To the Editor — Agriculture is one of the key drivers of land-use change and species loss (worldwide, approximately half of the ice-free land surface is devoted to crop and livestock production1). Improving the link between agricultural policies and nature conservation, supporting sustainable farming systems benefiting nature conservation and rural people, should be a priority. This is a must if we are truly committed to achieving the objectives of international conservation agreements, such as the Aichi Biodiversity Targets 3 (removal or reformation of harmful incentives to biodiversity) and 7 (sustainable food and forestry production)2. The Common Agricultural Policy (CAP) is one of the most important and expensive European sectoral policies (a budget of €362.8 billion in the period 2014–2020). The CAP has not escaped scrutiny, from both a socioeconomic and environmental point of view3,4, with an increasing breadth of actors calling for a true greening transformation of this policy4. This is particularly relevant in light of the ongoing reform of the CAP to shape its course after 2020 (the next CAP period 2021–2027).

High Nature Value farmland in Ancares Mountains, Spain. Credit: image courtesy of Roberto J. Hermida

After the World Trade Organization (WTO) Doha Round in 2001, and following the CAP Fischler reform in 2003, CAP Direct Payment aids were decoupled from production in order to reduce distortionary agricultural support5, boosting a debate that has been dominated by how to better allocate aids. Subsidizing any surface or producer will not maximize the benefits of this agricultural policy for European citizens, and fairer criteria to allocate aids are needed. Nowadays, 80% of the direct payments (approximately €33 billion per year) are concentrated in less than 20% of the potential beneficiaries6. Moreover, while direct payments are partially conditioned to farmers’ compliance with basic rules for the environment, food safety, animal health and welfare, as well as good agricultural and environmental conditions, infringement levels are estimated to be remarkably high (about 30%)7. The CAP’s performance indicators do not take into account non-compliance; therefore, it is difficult to conclude whether the allocation of CAP aids is in accordance with the ‘public money for public goods’ principle. Remarkably, a considerable number of CAP social and environmental indicators have not improved since the past CAP period 2007–20134.

Following the ongoing debate on whether the CAP post-2020 is taking the right reform lane8, now is the right time to call for the implementation of allocation rules based on sustainability criteria benefiting farmers that truly need support and provide public goods, as well as for the use of reliable performance indicators. Accordingly, farms providing more public goods and services, linked to climate action and other environmental objectives9, should be prioritized. In Europe, the farms showing the highest environmental and biodiversity metrics are known as High Nature Value farmlands (HNVf), which are also valuable in terms of cultural heritage10. They have been integrated within the CAP structure, obtained some support through the European Agricultural Fund for Rural Development, and listed as a CAP indicator. However, their preservation has not been operationalized in practice yet11, receiving marginal prioritization and no targeted funding12. Consequently, HNVf have been degrading in quality and declining in extent throughout the European Union (EU)10. Potential frameworks are available for an effective HNVf delineation11, and under the agricultural-related WTO rules it is possible to subsidize HNVf preservation costs13.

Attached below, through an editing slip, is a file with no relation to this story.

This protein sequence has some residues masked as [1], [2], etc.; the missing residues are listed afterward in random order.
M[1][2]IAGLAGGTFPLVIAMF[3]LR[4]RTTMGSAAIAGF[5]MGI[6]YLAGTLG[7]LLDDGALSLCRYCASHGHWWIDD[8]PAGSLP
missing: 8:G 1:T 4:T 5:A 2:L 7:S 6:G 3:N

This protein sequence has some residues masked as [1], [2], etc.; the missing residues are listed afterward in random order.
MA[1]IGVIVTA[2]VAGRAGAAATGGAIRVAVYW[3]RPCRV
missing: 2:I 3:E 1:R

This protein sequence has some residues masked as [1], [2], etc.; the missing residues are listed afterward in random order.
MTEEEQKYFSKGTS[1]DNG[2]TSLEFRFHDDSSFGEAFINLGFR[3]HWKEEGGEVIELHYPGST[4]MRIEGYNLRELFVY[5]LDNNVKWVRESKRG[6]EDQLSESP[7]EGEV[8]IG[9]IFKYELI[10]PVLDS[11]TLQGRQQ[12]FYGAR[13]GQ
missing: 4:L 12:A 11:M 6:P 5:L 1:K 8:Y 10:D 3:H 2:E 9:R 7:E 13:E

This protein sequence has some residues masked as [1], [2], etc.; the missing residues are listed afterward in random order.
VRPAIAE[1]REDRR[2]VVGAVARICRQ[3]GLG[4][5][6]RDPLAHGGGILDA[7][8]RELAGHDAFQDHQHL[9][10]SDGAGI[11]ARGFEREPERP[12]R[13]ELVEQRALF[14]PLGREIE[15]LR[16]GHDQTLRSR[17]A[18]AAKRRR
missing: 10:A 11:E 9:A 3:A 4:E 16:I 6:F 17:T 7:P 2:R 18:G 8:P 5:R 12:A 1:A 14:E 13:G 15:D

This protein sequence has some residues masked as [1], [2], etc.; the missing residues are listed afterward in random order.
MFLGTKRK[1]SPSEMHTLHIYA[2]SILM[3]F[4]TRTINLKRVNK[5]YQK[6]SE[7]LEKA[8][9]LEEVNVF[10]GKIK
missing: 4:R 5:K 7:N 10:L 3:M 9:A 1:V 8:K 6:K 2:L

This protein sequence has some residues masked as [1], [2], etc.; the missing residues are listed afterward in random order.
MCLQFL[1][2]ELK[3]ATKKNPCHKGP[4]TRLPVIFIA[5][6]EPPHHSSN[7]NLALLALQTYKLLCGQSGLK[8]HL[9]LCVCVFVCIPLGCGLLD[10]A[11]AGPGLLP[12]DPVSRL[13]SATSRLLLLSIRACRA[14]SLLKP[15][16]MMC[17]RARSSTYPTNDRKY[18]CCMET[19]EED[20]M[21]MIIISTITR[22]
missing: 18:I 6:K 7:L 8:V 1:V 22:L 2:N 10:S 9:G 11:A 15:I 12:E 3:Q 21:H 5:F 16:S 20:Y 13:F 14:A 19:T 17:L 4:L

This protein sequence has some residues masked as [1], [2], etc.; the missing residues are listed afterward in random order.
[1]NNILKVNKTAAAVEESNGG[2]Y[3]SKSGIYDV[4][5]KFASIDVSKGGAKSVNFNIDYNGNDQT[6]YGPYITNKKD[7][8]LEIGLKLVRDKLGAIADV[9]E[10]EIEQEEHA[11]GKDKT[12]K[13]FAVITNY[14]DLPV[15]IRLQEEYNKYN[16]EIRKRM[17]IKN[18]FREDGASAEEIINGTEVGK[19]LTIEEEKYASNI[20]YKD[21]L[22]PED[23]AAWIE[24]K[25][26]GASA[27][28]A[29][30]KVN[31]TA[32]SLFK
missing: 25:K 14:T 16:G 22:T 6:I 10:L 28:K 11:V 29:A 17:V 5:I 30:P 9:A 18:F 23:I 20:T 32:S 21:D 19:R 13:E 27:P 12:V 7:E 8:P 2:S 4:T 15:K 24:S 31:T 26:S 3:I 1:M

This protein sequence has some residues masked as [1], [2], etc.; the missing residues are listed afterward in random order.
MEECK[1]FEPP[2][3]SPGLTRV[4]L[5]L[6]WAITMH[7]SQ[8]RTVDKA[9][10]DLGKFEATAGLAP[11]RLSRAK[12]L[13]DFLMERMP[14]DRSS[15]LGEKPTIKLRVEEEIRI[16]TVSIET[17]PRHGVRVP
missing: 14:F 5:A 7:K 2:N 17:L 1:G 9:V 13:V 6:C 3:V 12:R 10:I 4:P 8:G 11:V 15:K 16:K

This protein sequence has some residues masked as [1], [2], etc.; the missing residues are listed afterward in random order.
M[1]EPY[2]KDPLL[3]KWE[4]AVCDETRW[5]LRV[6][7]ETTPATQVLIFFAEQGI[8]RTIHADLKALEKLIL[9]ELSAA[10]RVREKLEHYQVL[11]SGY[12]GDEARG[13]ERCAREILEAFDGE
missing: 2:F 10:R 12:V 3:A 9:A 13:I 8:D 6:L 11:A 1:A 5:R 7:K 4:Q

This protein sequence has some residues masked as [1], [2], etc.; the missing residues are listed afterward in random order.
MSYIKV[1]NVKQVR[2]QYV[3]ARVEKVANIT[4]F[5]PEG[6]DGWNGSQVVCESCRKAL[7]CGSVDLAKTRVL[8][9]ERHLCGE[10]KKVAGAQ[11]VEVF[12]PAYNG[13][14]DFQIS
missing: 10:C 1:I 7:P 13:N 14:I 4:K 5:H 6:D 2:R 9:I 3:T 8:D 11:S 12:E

An effective prioritization of farms in line with the CAP environmental objectives would reflect a true ambition to achieve not only the CAP’s new objectives, but also international conservation and sustainability agreements4,8. Surprisingly, the current regulatory proposal for the CAP in 2021–202714 has not expanded the support for any specific form of sustainable agriculture, and even removed HNVf. This movement shows little environmental ambition and illustrates a lack of political will to address sustainability challenges4. Since European citizens have expressed concerns about how the current CAP is addressing sustainability challenges15, and considering the ‘business as usual’ structure of the proposed CAP reform4,8, without taking the three main challenges for the CAP seriously: sustainability, environment and climate change, and a balanced territorial development approach, such as in the case of removing HNVf in the European Commission’s proposal for the CAP post-2020, we are weakening and delegitimizing this agricultural policy and the EU institutions before citizens.